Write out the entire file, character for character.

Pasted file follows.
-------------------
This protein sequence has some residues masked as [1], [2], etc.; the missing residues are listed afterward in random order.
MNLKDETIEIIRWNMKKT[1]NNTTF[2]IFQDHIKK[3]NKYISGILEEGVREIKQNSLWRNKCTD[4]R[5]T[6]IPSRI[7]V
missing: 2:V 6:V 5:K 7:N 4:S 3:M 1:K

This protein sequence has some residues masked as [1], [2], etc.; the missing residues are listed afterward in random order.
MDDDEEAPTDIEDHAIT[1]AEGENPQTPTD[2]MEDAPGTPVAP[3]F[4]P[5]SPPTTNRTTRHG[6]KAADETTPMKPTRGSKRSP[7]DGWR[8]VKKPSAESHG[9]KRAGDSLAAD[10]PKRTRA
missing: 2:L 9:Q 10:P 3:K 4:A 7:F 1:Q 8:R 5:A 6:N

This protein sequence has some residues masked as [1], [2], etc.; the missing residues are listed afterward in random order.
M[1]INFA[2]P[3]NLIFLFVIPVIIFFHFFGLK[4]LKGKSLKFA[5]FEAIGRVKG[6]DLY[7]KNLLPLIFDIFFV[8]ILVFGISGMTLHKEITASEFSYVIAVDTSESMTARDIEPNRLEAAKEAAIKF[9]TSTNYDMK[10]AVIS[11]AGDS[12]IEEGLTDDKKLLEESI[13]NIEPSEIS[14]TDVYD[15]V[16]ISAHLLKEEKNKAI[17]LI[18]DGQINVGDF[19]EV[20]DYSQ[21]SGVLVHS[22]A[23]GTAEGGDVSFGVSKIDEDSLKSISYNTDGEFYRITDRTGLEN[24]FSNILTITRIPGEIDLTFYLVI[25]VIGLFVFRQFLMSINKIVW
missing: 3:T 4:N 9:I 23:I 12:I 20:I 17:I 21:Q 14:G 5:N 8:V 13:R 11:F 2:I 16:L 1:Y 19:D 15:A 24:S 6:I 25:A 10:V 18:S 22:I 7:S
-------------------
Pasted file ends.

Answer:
This protein sequence has some residues masked as [1], [2], etc.; the missing residues are listed afterward in random order.
MNLKDETIEIIRWNMKKT[1]NNTTF[2]IFQDHIKK[3]NKYISGILEEGVREIKQNSLWRNKCTD[4]R[5]T[6]IPSRI[7]V
missing: 2:V 6:V 5:K 7:N 4:S 3:M 1:K

This protein sequence has some residues masked as [1], [2], etc.; the missing residues are listed afterward in random order.
MDDDEEAPTDIEDHAIT[1]AEGENPQTPTD[2]MEDAPGTPVAP[3]F[4]P[5]SPPTTNRTTRHG[6]KAADETTPMKPTRGSKRSP[7]DGWR[8]VKKPSAESHG[9]KRAGDSLAAD[10]PKRTRA
missing: 2:L 9:Q 10:P 3:K 4:A 7:F 1:Q 8:R 5:A 6:N

This protein sequence has some residues masked as [1], [2], etc.; the missing residues are listed afterward in random order.
M[1]INFA[2]P[3]NLIFLFVIPVIIFFHFFGLK[4]LKGKSLKFA[5]FEAIGRVKG[6]DLY[7]KNLLPLIFDIFFV[8]ILVFGISGMTLHKEITASEFSYVIAVDTSESMTARDIEPNRLEAAKEAAIKF[9]TSTNYDMK[10]AVIS[11]AGDS[12]IEEGLTDDKKLLEESI[13]NIEPSEIS[14]TDVYD[15]V[16]ISAHLLKEEKNKAI[17]LI[18]DGQINVGDF[19]EV[20]DYSQ[21]SGVLVHS[22]A[23]GTAEGGDVSFGVSKIDEDSLKSISYNTDGEFYRITDRTGLEN[24]FSNILTITRIPGEIDLTFYLVI[25]VIGLFVFRQFLMSINKIVW
missing: 3:T 4:N 9:I 23:I 12:I 20:I 17:I 21:Q 14:G 5:N 8:V 13:R 11:F 2:I 16:L 1:Y 19:D 15:A 24:S 6:I 25:A 10:V 18:S 22:I 7:S